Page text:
Virtual Reality is Coming
In the early 90s, there was a concept that peaked the fascination of millions of people around the world. For the first time, Virtual Reality wasn’t just for science fiction novels – it was a reality. Conventions showcased the impressive technology that promised an escape from the everyday. Just by donning a headset, players could be transported into a new world that was completely their own.
Companies like Virtuality lined arcades with their VR equipment and charged a hefty price to catch a glimpse of the future. It didn’t take long for word to spread that the future promised by VR was nothing more than a failed experiment. The software was riddled with bugs, expensive, and bulky. As quick as it appeared, it was gone.
Close to 25 years later and the world is yet again on the cusp of Virtual Reality. With companies like Google, Sony, Samsung, and Apple getting into the race, will VR finally take off, or is history bound to repeat itself?
The rapid rise of VR over the past couple of years began with the Kickstarter campaign for Oculus Rift. Even though the technology needed work, many saw the potential in it. Facebook ended up acquiring Oculus Rift for $2 Billion. The surge in VR isn’t due to Oculus Rift alone; the gaming market is considered to be the main reason VR is gaining momentum. Studies show that four out of five households in the US own a gaming console. As companies like Sony, Microsoft, and Nintendo are constantly trying to beat out their rivals, it’s imperative to be the first ones to deliver a fully functioning VR headset to the consumer. With games producing some of the most detailed graphics ever seen, the technology that once hindered VR seems to be propelling it with crisp imagery, easy to use hardware, and affordable pricing.
Though there are over 1.2 billion gamers worldwide, VR must solidify itself in other markets if it wants to become essential. For instance, the TV was created to advertise to people while they sat at home, relaxing. Although TVs are still being used for advertising, people can do much more than watching their favorite show. They can play a game, Skype with family and friends, search the internet, listen to music, and even make purchases.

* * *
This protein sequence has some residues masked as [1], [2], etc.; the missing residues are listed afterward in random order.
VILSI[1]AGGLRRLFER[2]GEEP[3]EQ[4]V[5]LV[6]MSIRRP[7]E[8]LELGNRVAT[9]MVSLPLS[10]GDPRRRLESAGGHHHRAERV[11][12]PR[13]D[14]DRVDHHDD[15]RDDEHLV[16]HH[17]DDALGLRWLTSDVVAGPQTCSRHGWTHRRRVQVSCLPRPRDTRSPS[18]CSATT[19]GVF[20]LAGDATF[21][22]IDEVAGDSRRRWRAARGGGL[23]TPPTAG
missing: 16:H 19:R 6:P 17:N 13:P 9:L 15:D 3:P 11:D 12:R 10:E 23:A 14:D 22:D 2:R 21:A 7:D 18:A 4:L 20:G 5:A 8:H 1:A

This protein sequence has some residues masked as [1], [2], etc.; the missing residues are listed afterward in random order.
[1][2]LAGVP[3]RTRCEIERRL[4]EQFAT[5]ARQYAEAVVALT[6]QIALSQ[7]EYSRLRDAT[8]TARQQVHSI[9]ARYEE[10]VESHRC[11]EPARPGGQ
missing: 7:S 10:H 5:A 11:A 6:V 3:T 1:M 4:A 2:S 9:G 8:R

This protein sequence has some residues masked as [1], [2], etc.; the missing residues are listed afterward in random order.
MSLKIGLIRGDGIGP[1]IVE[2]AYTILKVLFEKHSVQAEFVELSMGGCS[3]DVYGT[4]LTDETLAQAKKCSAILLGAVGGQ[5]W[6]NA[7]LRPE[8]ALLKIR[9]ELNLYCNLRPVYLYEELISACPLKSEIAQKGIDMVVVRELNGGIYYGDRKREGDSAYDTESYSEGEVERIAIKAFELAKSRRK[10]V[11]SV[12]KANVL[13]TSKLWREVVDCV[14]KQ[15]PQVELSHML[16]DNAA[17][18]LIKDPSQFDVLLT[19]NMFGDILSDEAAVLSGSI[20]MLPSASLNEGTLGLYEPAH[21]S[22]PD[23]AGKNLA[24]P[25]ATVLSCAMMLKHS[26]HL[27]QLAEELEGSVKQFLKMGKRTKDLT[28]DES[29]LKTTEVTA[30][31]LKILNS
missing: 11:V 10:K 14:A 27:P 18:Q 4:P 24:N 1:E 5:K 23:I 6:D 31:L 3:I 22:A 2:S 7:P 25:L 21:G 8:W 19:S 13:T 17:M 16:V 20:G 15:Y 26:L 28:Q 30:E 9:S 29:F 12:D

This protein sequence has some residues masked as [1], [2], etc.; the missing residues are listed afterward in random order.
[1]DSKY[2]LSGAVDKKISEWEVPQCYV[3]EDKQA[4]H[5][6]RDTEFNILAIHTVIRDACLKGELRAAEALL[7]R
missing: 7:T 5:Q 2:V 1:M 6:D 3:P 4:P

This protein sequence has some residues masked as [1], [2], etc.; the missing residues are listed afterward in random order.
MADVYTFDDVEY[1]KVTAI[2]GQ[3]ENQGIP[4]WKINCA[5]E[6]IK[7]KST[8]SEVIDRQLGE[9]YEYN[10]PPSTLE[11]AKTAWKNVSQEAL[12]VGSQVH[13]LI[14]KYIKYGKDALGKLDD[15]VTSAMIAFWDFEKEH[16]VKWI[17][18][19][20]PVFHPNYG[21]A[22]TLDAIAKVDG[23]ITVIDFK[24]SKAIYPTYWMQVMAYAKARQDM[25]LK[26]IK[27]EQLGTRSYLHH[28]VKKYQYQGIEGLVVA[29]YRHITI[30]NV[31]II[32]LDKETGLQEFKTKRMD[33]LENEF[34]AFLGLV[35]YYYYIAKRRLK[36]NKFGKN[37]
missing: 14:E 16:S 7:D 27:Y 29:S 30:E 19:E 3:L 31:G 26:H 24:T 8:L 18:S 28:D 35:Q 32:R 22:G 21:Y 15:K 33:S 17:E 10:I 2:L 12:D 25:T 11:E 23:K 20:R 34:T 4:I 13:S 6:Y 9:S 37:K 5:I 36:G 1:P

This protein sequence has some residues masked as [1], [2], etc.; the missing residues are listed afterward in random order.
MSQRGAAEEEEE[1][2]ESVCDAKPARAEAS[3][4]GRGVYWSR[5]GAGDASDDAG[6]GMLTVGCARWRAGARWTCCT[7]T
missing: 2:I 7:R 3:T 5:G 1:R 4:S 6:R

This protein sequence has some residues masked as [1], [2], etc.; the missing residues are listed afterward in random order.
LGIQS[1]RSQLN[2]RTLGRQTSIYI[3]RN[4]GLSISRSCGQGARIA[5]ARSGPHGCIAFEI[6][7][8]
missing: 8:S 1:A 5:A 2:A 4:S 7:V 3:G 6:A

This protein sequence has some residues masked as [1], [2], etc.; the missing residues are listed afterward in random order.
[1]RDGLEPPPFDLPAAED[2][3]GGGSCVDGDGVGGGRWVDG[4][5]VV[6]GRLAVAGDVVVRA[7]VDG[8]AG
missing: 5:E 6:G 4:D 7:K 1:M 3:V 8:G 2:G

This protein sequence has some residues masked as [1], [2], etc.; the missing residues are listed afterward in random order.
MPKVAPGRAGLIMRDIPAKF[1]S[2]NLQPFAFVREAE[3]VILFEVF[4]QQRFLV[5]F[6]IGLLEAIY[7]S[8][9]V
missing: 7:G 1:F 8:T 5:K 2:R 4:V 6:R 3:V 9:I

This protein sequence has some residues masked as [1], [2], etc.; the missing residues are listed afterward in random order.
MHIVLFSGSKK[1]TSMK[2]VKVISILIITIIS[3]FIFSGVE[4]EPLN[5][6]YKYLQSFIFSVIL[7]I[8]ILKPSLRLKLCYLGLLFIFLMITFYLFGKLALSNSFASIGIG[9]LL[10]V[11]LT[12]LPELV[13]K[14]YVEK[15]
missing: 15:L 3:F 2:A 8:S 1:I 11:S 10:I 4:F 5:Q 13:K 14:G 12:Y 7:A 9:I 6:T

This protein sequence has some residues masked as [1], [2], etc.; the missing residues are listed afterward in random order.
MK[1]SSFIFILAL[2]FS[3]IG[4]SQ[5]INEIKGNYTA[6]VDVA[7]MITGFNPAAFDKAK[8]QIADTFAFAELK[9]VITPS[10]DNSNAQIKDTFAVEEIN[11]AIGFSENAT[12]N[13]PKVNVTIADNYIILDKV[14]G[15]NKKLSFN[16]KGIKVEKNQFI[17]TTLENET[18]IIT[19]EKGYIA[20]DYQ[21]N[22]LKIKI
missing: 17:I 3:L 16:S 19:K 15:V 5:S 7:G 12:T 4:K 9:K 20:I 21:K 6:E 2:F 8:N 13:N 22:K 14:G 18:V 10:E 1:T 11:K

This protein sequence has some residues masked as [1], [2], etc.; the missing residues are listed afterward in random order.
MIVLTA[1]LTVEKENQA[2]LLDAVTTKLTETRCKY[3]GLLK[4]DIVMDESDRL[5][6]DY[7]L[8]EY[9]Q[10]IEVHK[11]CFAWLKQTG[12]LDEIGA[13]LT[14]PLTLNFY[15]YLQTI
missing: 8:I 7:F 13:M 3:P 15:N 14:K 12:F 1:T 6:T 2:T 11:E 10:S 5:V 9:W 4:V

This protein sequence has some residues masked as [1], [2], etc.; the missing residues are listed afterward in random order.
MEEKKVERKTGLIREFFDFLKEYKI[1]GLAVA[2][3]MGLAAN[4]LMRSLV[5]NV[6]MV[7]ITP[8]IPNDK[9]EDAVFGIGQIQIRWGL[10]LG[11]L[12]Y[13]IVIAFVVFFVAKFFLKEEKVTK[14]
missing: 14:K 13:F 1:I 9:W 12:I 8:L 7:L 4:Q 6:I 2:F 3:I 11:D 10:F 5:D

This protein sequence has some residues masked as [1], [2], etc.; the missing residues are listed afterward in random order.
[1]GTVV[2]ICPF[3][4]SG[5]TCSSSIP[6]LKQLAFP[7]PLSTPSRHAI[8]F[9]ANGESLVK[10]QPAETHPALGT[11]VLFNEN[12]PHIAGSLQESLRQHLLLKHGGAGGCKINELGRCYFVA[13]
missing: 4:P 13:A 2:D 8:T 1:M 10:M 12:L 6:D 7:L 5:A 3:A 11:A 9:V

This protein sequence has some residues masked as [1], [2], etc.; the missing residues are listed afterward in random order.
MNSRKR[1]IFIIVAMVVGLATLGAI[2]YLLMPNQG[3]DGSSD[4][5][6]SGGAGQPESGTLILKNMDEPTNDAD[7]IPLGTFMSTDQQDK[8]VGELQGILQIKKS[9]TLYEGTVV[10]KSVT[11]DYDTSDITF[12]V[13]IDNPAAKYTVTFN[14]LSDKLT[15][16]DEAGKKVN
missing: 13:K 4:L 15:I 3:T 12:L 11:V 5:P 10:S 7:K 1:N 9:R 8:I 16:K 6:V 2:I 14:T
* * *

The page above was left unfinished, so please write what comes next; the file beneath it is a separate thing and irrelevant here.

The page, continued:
Virtual Reality companies must market their product to more than gamers. In the novel Ready Player One, the entire world uses VR headsets to operate their everyday lives. They work, go to school, travel, and sustain their way of life all from behind a headset. Products like the Oculus Rift and Samsung’s VR Gear must tailor to everyone. The possibilities are endless. People could test drive a car before buying it, tour a house for sale, walk through a store, purchase items, or even go to the movies without ever dealing with traffic, lines, or irate customers again. Many companies are already designing programs that will allow the consumer to view their product by simply using a VR headset. Accessibility, convenience, versatility, and pricing will be the deciding factor to just how big VR will become.
While virtual reality is still in its primitive years, the future seems to be much brighter than it was in the 90s. As designers continue to integrate VR into the mainstream, it seems only time will tell if we are witnessing the dawn of a new virtual age or just another fad that will eventually fade like the once 3D TV.
Article by Chris Piner